• Apartment research tools and cost of living comparison calculators.
  • Renters' rights support resources.

Cons:

  • Inventory is concentrated mainly in urban areas and mid-sized metro regions.
  • Many features are free, but capabilities like applications, previous rental history, and ratings have a cost.

14. Xome

Xome operates as an "iBuyer," which is a company that buys homes from sellers who want fast cash offers and closing. From there, the company sells renovated listings to buyers.

Pros:

  • Sellers receive an all-cash offer on their property within a few days of applying.
  • No lengthy showings or open houses are required; just select your preferred closing date.
  • Buyers can tour digitally and buy listings directly on Xome's site.

Cons:

  • Only operates in select major metro real estate markets.
  • The home condition must meet certain age, size, and repair guidelines to qualify.
  • Higher fees than most traditional brokered home sales.
  • Minimal resale inventory for buyers compared to broader MLS.

15. Zumper

Zumper specializes in rental listings of all types, such as houses, apartments, rooms, and sublets.

Its tailored tools for filtering, applying, and comparing rentals provide a streamlined alternative to Zillow's combined home search.

Pros:

  • Customized search for specific rental types like mother-in-law units and cottages.
  • Numerous filters for commuting distance, allowing pets, parking, amenities, and 100+ more.
  • The rent cost comparison tool shows averages across neighborhoods.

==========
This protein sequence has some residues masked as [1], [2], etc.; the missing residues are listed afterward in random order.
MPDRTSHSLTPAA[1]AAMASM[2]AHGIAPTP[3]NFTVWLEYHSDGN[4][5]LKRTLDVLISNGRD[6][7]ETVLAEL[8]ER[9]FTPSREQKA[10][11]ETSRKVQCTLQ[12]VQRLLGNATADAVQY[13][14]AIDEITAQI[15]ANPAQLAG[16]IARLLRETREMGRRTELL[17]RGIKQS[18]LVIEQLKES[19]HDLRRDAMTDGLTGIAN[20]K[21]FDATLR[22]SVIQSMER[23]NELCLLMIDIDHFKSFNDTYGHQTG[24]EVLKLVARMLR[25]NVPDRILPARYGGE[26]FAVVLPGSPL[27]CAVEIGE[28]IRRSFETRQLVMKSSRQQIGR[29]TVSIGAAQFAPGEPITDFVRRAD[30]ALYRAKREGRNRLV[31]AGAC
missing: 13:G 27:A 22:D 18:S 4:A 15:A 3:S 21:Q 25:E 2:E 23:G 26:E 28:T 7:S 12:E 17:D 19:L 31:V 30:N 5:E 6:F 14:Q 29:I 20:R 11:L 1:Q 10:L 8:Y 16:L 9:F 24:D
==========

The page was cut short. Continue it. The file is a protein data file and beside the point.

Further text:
• Detailed insights and price trends for local rental markets.

Cons:

  • Strictly rental listings only, no for-sale property listings on the site.
  • Most urban rentals are concentrated in cities, offering fewer options in rural small towns.
  • The site doesn't vet or verify landlord listings, increasing the potential for scams.

About Zillow

Zillow is the country's largest real estate search engine database, providing information on more than 110 million homes. Its Zestimate tool uses advanced algorithms and big data to estimate home values.

Zillow makes money in several ways:

  • Premier Agent advertising: Real estate agents and brokers can pay to promote themselves as "Premier Agents" on listing pages in their area. This lets agents get their branding and contact information in front of interested home buyers.
  • Mortgage advertising: Lenders and banks pay Zillow to advertise mortgage rates, refinancing, and more. This allows financial institutions to connect with consumers when they're actively thinking about real estate financing.
  • Display advertising: Zillow sells online banners and display ads across its sites and apps. Advertisers range from real estate professionals to insurance and home service providers.